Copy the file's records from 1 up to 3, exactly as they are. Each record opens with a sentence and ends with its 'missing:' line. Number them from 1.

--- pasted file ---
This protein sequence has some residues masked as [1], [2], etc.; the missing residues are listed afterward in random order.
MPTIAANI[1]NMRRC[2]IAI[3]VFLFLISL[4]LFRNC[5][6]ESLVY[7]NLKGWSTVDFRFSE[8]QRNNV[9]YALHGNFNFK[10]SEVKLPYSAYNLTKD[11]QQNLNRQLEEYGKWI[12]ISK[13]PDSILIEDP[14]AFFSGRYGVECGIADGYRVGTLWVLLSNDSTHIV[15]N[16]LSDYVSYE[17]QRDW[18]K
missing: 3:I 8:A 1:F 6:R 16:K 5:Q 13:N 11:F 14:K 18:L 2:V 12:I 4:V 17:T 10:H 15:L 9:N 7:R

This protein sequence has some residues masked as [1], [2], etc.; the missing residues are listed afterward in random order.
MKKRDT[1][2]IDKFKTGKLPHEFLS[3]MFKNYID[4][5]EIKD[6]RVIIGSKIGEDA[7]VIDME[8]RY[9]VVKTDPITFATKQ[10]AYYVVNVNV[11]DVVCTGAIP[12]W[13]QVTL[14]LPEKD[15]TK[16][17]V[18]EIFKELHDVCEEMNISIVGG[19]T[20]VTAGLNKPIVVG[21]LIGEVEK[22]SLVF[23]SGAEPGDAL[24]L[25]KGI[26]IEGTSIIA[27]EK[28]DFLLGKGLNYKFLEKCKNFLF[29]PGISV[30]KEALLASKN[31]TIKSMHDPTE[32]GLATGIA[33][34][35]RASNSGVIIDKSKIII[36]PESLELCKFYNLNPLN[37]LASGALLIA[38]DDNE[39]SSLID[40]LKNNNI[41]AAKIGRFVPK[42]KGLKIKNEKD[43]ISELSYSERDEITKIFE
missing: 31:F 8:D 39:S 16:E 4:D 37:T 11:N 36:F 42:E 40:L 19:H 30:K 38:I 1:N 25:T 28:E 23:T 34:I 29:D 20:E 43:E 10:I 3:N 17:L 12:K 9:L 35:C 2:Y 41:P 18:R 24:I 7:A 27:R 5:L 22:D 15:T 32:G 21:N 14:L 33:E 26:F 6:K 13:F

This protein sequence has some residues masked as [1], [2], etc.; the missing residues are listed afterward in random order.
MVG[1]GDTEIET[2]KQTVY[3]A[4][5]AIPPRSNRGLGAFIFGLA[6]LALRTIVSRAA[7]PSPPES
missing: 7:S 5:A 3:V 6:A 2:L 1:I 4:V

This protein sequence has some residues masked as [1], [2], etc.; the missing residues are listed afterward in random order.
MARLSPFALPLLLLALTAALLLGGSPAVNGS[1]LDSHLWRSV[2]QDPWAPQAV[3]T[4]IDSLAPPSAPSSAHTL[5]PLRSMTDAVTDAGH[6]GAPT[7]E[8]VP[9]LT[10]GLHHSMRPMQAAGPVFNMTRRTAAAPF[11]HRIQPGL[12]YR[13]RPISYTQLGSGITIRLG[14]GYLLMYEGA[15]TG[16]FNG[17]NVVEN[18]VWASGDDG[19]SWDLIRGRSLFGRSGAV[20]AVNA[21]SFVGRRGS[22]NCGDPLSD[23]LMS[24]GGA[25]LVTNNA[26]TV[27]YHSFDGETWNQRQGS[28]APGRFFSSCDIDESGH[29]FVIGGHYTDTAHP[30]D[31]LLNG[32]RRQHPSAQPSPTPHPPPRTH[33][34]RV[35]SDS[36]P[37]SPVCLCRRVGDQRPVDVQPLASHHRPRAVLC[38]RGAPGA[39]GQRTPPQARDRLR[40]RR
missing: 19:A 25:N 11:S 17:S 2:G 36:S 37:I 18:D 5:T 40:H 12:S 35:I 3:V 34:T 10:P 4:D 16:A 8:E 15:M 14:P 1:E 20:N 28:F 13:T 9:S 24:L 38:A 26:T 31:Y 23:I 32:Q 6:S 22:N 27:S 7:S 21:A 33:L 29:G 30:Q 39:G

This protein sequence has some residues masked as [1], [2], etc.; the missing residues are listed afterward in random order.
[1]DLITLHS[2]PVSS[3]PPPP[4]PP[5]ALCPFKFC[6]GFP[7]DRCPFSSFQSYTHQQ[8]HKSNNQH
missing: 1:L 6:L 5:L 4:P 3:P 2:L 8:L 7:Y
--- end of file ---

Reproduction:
This protein sequence has some residues masked as [1], [2], etc.; the missing residues are listed afterward in random order.
MPTIAANI[1]NMRRC[2]IAI[3]VFLFLISL[4]LFRNC[5][6]ESLVY[7]NLKGWSTVDFRFSE[8]QRNNV[9]YALHGNFNFK[10]SEVKLPYSAYNLTKD[11]QQNLNRQLEEYGKWI[12]ISK[13]PDSILIEDP[14]AFFSGRYGVECGIADGYRVGTLWVLLSNDSTHIV[15]N[16]LSDYVSYE[17]QRDW[18]K
missing: 3:I 8:A 1:F 6:R 16:K 5:Q 13:N 11:F 14:K 18:L 2:V 12:I 4:V 17:T 10:H 15:L 9:N 7:R

This protein sequence has some residues masked as [1], [2], etc.; the missing residues are listed afterward in random order.
MKKRDT[1][2]IDKFKTGKLPHEFLS[3]MFKNYID[4][5]EIKD[6]RVIIGSKIGEDA[7]VIDME[8]RY[9]VVKTDPITFATKQ[10]AYYVVNVNV[11]DVVCTGAIP[12]W[13]QVTL[14]LPEKD[15]TK[16][17]V[18]EIFKELHDVCEEMNISIVGG[19]T[20]VTAGLNKPIVVG[21]LIGEVEK[22]SLVF[23]SGAEPGDAL[24]L[25]KGI[26]IEGTSIIA[27]EK[28]DFLLGKGLNYKFLEKCKNFLF[29]PGISV[30]KEALLASKN[31]TIKSMHDPTE[32]GLATGIA[33][34][35]RASNSGVIIDKSKIII[36]PESLELCKFYNLNPLN[37]LASGALLIA[38]DDNE[39]SSLID[40]LKNNNI[41]AAKIGRFVPK[42]KGLKIKNEKD[43]ISELSYSERDEITKIFE
missing: 31:F 8:D 39:S 16:E 4:D 37:T 11:N 36:F 42:E 40:L 19:H 30:K 38:I 1:N 25:T 28:E 23:T 34:I 29:D 20:E 43:E 10:I 3:N 17:L 12:K 9:L 35:C 2:Y 41:P 18:R 24:I 7:A 27:R 5:L 22:D 15:T 32:G 21:N 14:L 33:E 26:F 6:K 13:F

This protein sequence has some residues masked as [1], [2], etc.; the missing residues are listed afterward in random order.
MVG[1]GDTEIET[2]KQTVY[3]A[4][5]AIPPRSNRGLGAFIFGLA[6]LALRTIVSRAA[7]PSPPES
missing: 7:S 5:A 3:V 6:A 2:L 1:I 4:V